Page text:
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Ocean Tracking Network leveraging new technology to track whales and design interventions

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The Wave Glider collects information on weather and sea-surface state, although its primary purpose is to remotely offload bottom moored tracking stations, which make up the majority of OTN’s global tracking infrastructure. The Wave Glider derives electrical power from solar panels and is propelled by harvesting wave energy via a subsurface unit.NICOLAS WINKLER

When the North Atlantic right whale seemingly vanished from its spring/summer foraging grounds near the Gulf of Maine in 2010, scientists and conservation groups were alarmed and mystified.

“After 30 years of coming to the Bay of Fundy, they almost completely abandoned that habitat,” says Kimberley Davies, an associate professor in the Department of Biological Sciences at the University of New Brunswick (UNB).

The slow-swimming mammals, measuring up to 52 feet, weighing 140,000 pounds and living up to 70 years, had been hunted almost to extinction. Even after industrial whaling ended in the early 1970s, their population continued to decline. Numbering in the low hundreds, they were considered a species at risk.

It took five years, says Dr. Davies, to track them down. A scientist who studies the North Atlantic right whale’s foraging and prey, she had a hunch that the baleen whales had shifted their habitat in search of a new food supply.

By this time, Dr. Davies was working with the Ocean Tracking Network (OTN), a global aquatic animal tracking, data management and partnership platform headquartered at Dalhousie University. Supported since 2008 by the Canada Foundation for Innovation, OTN has pioneered the remote offloading of acoustic data using ocean-going marine autonomous vehicles called gliders.

As one of Canada’s 16 national research facilities, says Sara Iverson, scientific director at OTN, “we’ve established the country’s largest glider program.” The underwater drones gather data, track ocean conditions and carry equipment that detects and monitors the movement of marine animals.

Fred Whoriskey, executive director of OTN, adds that the gliders are a cost-effective approach to monitoring large areas that present a “mass reduction of carbon footprint” compared to other surveillance methods.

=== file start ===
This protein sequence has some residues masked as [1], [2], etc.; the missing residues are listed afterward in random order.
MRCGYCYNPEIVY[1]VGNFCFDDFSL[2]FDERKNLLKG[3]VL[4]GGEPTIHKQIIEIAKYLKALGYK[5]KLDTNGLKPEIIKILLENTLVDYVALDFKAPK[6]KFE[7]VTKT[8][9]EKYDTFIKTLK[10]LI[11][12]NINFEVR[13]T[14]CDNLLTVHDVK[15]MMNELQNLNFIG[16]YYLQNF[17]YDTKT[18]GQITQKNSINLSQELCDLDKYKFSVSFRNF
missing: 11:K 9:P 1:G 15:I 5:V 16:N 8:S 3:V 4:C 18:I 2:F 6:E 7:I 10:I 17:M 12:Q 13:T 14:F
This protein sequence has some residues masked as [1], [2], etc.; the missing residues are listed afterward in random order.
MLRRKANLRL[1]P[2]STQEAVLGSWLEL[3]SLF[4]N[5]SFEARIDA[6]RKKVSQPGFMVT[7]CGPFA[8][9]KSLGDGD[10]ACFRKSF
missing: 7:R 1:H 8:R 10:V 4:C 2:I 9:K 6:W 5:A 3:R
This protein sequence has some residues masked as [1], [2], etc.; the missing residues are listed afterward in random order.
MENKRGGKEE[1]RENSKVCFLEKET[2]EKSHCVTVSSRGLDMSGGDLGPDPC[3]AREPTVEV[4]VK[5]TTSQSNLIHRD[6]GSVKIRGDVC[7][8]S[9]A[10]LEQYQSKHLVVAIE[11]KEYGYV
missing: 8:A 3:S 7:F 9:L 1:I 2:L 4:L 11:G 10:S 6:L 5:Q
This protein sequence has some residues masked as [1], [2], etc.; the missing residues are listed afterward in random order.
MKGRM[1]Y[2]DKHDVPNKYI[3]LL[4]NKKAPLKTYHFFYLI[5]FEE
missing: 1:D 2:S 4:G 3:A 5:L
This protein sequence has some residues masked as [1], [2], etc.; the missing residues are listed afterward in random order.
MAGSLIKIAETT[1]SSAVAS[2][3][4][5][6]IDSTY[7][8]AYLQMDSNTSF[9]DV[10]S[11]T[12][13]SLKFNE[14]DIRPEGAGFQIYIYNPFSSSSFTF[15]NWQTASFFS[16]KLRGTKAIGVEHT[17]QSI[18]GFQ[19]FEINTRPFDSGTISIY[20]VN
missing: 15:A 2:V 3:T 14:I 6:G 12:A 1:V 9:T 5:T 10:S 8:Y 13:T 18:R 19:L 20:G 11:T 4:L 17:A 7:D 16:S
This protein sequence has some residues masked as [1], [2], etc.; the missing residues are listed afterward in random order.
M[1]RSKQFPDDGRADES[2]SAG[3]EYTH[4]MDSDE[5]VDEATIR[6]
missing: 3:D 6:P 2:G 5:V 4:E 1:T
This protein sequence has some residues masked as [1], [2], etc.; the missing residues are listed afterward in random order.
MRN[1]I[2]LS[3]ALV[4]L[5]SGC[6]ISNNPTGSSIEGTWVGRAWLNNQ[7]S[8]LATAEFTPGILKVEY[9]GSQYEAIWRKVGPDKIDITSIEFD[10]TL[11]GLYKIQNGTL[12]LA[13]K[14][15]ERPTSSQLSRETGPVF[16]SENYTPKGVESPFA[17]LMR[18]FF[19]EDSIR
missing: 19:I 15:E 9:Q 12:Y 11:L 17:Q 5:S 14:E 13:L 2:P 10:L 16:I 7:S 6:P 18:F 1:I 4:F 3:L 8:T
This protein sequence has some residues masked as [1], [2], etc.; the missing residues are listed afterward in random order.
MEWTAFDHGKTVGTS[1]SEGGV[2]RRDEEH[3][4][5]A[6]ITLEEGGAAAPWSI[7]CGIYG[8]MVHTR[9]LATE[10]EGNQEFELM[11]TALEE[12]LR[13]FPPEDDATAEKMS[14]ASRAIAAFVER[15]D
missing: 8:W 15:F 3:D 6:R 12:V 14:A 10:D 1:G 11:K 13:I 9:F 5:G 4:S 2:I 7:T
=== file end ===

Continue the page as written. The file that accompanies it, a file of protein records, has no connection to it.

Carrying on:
“There’s a huge increase in safety because they are unmanned and can function in any weather conditions,” he says. “They can travel the open ocean 24/7 at any depth, at any time.”

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The CEOTR team is ballasting gliders to ensure their neutral buoyancy on the surface of the water once they’re deployed for research.NICOLAS WINKLER

Deploying the gliders in Canadian waters, “we discovered the animals in the southern Gulf of St. Lawrence,” says Dr. Davies. Further investigation determined that warming of the waters in the Gulf of Maine had led to declines in the whales’ food source. They’d headed north where food is more abundant.

While this explained why the whales had left and where they went, the scientists were confronted by another dire problem, she says. “They started to be killed or injured by fishing gear entanglement and ship strikes in very high numbers.”

In 2017, the death of 17 North Atlantic right whales shook both the scientific community and the public. It triggered governments and other agencies to accelerate research, monitoring and protection of the species, which had now been listed as critically endangered.

In 2021, OTN announced that it had extended its North Atlantic right whale monitoring project for five years in partnership with UNB and Transport Canada. The additional funding of $3.6-million allowed OTN to purchase a state-of-the-art G3 Slocum glider, supplementing the fleet of gliders operated and maintained by Dalhousie’s Coastal Environmental Observation Technology and Research (CEOTR) group.

The Slocum glider, explains Dr. Iverson, features a hydrophone developed at the Woods Hole Oceanographic Institution in Massachusetts. “It is outfitted with a mobile transceiver that can detect animals with an acoustic tag. In the case of the right whales, we use ‘passive acoustic’ monitoring. Basically, these special hydrophones listen for whale calls,” she says. “We can relay information of whale presence in real time or near real time to ships to basically alter their course, slow their speed or to create closures.”

The addition of the new glider is critically important, says Dr. Whoriskey. “The more gliders we can add, the better job we can do covering areas of high probability of risk – in the fishing regions, in the shipping lanes – in order to avoid fatalities.”

Hansen Johnson, a PhD student at Dalhousie University who studies baleen whale acoustic and habitat ecology, appreciates that the gliders are collecting “huge amounts of continuous information about whale presence and habitat.” As part of his research, Mr. Johnson has developed an interactive map tracking right whale distribution.

The gliders have “really expanded our observational capacity in a profound way,” he says.

Dr. Davies is hopeful that through “continuous monitoring and mitigation of threats, by introducing new and better tools and technologies to alleviate risks, and with ongoing effort on all fronts, the North Atlantic right whale will soon be back on the road to recovery.”

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